Grant Morgan was one of those who jumped in to buy some shares in the new business model. Morgan was one of the store’s first volunteers who ran the store for its first eight months after it opened in 1972. He said he was concerned that the store might not make it without a big change in its operation.

“Even though I was a lifetime member, I bought some shares,” he said. And when the store posted a profit? “I tried not to take it, but (Chriestenson) said, ‘take it.’ I was thrilled.”

Morgan said a growing popularity of supporting local agriculture — a long-standing hallmark of the Food Co-Op — helped turn things around, but he also gives Chriestenson credit for stepping in at a tough time and making it work.

“Lynn was a new manager then and started the shift to where things are now, so I think the new management was a big part of it,” he said.

Chriestenson acknowledged the Food Co-Op still has a way to go before it is truly prospering. She notes two factors in particular — a lack of parking and the cramped 35-plus-year-old space — sometimes make it difficult for shoppers.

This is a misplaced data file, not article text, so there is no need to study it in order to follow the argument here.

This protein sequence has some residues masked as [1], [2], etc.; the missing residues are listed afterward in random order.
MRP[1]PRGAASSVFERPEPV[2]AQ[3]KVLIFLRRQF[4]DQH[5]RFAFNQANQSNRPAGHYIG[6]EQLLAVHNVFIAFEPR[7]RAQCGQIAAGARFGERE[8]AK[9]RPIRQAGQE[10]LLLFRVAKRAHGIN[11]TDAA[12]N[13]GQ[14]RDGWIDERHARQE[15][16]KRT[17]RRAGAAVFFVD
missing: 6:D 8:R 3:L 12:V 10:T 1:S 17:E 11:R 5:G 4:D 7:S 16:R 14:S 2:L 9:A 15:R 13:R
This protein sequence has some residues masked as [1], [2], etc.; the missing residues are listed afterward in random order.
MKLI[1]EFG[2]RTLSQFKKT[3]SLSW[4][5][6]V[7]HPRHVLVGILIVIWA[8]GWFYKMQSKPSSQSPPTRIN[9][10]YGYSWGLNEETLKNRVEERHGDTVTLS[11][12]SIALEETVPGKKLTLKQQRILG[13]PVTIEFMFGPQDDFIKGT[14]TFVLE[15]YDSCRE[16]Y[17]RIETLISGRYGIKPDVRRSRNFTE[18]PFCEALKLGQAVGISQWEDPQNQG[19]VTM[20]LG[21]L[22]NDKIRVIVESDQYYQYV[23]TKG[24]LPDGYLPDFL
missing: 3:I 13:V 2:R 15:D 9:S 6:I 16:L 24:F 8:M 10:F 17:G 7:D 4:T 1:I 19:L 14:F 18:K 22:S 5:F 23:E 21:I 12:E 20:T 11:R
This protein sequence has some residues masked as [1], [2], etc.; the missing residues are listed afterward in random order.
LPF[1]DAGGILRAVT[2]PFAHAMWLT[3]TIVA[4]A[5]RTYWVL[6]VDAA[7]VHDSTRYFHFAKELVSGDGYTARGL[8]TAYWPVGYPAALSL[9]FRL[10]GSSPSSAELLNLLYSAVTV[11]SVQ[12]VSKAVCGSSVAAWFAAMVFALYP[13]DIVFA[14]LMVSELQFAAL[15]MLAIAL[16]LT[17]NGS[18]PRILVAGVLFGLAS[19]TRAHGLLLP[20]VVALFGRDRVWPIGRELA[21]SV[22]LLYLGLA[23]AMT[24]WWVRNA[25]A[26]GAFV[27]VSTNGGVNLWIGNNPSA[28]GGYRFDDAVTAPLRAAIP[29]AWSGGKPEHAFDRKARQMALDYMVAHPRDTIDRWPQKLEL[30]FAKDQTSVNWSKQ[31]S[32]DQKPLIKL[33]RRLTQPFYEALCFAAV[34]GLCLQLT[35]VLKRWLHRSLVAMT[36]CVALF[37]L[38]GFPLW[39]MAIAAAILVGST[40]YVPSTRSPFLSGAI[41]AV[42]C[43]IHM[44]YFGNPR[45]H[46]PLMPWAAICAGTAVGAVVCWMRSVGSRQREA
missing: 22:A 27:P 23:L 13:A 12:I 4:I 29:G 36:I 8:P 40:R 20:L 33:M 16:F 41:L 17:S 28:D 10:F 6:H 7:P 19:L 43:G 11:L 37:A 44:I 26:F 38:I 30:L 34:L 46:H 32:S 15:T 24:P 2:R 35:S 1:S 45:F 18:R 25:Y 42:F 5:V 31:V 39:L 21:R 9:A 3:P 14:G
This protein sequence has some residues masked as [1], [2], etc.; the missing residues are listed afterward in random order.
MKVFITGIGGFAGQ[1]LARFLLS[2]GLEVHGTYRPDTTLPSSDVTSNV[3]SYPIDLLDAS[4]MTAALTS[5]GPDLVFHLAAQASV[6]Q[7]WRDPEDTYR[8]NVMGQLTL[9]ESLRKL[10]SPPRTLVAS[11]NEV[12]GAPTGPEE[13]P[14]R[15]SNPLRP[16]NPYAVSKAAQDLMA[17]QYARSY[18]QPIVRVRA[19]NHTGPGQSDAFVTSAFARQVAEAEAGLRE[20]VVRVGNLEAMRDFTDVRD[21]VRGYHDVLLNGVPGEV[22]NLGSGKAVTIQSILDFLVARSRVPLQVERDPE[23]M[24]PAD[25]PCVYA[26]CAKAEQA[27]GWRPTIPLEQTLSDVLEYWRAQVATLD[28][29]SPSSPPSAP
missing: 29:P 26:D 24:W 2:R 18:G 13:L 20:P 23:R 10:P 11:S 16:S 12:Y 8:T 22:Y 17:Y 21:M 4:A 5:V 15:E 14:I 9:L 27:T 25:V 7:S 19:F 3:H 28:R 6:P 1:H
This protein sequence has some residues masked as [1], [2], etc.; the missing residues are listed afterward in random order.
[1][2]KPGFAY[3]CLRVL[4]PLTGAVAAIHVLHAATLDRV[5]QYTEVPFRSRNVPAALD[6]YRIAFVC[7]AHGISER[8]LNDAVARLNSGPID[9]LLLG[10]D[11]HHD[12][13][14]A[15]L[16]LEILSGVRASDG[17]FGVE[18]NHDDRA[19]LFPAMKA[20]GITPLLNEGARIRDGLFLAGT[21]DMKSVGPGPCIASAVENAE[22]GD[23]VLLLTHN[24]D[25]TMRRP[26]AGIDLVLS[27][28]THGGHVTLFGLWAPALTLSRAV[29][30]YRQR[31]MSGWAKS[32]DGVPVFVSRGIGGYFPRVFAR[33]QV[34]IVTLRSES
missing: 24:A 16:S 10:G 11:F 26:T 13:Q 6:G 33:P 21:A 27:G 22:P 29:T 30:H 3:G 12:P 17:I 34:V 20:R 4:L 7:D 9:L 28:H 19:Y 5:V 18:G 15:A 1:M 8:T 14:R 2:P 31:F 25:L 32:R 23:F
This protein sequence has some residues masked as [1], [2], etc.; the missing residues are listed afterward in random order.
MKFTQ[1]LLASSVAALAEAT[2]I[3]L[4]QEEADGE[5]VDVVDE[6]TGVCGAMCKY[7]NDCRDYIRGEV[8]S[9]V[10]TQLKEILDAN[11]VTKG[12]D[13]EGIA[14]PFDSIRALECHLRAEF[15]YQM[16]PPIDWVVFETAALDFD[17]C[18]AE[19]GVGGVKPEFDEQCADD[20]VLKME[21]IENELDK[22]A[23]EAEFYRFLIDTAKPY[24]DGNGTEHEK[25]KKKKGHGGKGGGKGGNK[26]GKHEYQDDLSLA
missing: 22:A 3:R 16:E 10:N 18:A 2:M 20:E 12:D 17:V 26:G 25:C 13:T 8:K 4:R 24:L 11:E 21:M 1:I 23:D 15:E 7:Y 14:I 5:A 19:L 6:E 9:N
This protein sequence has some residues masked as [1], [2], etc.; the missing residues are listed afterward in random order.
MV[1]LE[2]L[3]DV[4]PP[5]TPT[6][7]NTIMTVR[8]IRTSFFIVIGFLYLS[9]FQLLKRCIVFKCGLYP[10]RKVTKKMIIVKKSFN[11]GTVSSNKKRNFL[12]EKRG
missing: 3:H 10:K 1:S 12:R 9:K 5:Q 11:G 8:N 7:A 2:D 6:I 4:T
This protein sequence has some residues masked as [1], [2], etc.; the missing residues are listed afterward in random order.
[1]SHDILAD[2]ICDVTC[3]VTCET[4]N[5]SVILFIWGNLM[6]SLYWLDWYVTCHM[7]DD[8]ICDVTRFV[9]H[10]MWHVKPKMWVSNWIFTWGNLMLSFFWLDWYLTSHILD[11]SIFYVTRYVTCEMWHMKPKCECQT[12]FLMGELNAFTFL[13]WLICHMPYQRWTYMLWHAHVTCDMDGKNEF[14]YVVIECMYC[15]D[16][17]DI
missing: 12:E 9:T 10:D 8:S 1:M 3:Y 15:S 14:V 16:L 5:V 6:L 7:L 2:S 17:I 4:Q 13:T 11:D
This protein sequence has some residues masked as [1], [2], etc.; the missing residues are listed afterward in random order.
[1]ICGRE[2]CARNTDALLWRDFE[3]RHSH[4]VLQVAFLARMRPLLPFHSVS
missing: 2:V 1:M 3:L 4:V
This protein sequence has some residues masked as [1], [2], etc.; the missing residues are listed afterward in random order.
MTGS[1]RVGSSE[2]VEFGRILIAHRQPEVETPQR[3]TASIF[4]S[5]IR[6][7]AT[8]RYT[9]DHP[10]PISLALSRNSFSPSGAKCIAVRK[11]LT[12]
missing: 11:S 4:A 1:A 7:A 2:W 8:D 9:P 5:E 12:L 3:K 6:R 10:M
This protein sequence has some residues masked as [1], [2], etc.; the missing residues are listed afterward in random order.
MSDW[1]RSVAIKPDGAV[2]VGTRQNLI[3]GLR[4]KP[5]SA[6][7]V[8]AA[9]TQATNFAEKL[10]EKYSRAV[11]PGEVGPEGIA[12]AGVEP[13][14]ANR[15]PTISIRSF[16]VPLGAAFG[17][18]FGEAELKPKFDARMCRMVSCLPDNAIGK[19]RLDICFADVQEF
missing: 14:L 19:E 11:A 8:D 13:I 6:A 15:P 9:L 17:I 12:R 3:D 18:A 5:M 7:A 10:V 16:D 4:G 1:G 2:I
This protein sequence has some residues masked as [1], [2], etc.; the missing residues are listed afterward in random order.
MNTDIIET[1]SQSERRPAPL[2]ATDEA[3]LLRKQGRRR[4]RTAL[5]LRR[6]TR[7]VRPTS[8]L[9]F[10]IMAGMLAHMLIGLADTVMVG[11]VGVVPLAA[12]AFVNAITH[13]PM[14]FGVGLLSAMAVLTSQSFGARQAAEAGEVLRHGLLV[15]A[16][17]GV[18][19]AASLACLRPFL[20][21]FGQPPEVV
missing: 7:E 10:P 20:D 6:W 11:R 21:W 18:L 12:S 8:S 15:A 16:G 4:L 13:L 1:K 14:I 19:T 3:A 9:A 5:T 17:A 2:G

She said a planned downtown year-round indoor market might be the answer to resolving those hurdles.

“It’s probably a couple of years out, but I think that’s where we’re headed,” she said.

DDA project

The indoor food market concept, which would feature farmer’s market items throughout the year, has been put forward by the Fort Collins Downtown Development Authority.

Matt Robenalt, DDA executive director, said the indoor market would likely feature the Food Co-Op as the anchor, giving it a year-round retail food presence. Other participants could include the Colorado State University Extension Service, which holds summer farmer’s markets in the Larimer County courthouse parking lot, and Be Local Northern Colorado, founder of the winter farmer’s markets held in the Opera Galleria.

Robenalt said three possible downtown locations are currently being eyed, including Northern Colorado Feeders Supply, 359 Linden St.; Whistle Clean Car Wash, 243 N. College Ave.; and Block 23, a bank-owned property in the 300 block of North College.